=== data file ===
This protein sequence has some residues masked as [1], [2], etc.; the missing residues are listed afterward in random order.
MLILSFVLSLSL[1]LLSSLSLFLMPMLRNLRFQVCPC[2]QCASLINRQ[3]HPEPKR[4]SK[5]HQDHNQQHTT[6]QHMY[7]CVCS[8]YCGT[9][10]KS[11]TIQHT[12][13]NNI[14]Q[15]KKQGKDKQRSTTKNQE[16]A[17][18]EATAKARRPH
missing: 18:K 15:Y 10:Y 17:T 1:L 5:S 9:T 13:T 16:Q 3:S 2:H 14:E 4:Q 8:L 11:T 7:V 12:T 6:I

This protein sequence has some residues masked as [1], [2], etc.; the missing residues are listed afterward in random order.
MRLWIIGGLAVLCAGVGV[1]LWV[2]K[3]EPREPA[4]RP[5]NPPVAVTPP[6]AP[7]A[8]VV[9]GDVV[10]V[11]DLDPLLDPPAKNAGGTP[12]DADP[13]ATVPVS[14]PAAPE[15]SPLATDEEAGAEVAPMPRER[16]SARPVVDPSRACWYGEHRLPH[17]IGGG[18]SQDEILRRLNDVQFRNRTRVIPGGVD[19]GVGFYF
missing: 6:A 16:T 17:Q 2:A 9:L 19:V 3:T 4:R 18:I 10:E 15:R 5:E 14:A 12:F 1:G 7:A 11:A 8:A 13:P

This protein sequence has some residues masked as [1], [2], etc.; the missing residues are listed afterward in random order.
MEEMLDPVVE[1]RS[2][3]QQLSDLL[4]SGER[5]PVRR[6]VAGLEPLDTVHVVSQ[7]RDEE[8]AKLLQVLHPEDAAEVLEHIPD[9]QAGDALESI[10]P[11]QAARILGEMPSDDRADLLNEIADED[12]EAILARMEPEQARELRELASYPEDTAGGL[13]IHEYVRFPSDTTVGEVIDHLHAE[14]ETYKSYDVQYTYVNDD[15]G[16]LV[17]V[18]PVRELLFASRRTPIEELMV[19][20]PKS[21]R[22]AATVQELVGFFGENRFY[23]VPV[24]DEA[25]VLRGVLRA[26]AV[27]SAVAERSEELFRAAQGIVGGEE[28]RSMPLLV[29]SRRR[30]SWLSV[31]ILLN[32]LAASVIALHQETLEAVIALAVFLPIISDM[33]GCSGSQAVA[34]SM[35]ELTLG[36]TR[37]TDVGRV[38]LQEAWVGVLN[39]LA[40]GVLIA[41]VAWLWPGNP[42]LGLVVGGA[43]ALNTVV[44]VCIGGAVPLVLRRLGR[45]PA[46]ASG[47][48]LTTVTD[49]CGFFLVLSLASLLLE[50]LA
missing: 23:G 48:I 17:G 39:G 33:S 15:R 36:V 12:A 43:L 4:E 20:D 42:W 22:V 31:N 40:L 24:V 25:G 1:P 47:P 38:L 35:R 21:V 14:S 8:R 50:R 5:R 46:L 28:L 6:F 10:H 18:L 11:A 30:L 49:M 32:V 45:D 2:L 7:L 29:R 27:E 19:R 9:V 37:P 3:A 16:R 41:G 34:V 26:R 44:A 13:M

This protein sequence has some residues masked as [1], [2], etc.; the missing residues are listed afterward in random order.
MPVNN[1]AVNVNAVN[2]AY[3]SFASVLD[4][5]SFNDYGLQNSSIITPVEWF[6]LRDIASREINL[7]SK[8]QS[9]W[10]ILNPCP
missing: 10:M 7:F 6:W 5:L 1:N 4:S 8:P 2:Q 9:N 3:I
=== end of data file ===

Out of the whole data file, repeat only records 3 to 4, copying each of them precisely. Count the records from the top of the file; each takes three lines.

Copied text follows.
This protein sequence has some residues masked as [1], [2], etc.; the missing residues are listed afterward in random order.
MEEMLDPVVE[1]RS[2][3]QQLSDLL[4]SGER[5]PVRR[6]VAGLEPLDTVHVVSQ[7]RDEE[8]AKLLQVLHPEDAAEVLEHIPD[9]QAGDALESI[10]P[11]QAARILGEMPSDDRADLLNEIADED[12]EAILARMEPEQARELRELASYPEDTAGGL[13]IHEYVRFPSDTTVGEVIDHLHAE[14]ETYKSYDVQYTYVNDD[15]G[16]LV[17]V[18]PVRELLFASRRTPIEELMV[19][20]PKS[21]R[22]AATVQELVGFFGENRFY[23]VPV[24]DEA[25]VLRGVLRA[26]AV[27]SAVAERSEELFRAAQGIVGGEE[28]RSMPLLV[29]SRRR[30]SWLSV[31]ILLN[32]LAASVIALHQETLEAVIALAVFLPIISDM[33]GCSGSQAVA[34]SM[35]ELTLG[36]TR[37]TDVGRV[38]LQEAWVGVLN[39]LA[40]GVLIA[41]VAWLWPGNP[42]LGLVVGGA[43]ALNTVV[44]VCIGGAVPLVLRRLGR[45]PA[46]ASG[47][48]LTTVTD[49]CGFFLVLSLASLLLE[50]LA
missing: 23:G 48:I 17:G 39:G 33:S 15:R 36:V 12:A 43:L 4:E 20:D 42:W 22:V 31:N 40:L 24:V 25:G 1:P 47:P 38:L 35:R 21:V 14:S 8:R 50:R 5:R 46:L 28:L 6:F 10:H 18:L 11:A 30:L 49:M 32:V 45:D 2:L 7:L 29:R 27:E 19:R 9:V 37:P 3:A 16:R 41:G 34:V 26:R 44:A 13:M

This protein sequence has some residues masked as [1], [2], etc.; the missing residues are listed afterward in random order.
MPVNN[1]AVNVNAVN[2]AY[3]SFASVLD[4][5]SFNDYGLQNSSIITPVEWF[6]LRDIASREINL[7]SK[8]QS[9]W[10]ILNPCP
missing: 10:M 7:F 6:W 5:L 1:N 4:S 8:P 2:Q 9:N 3:I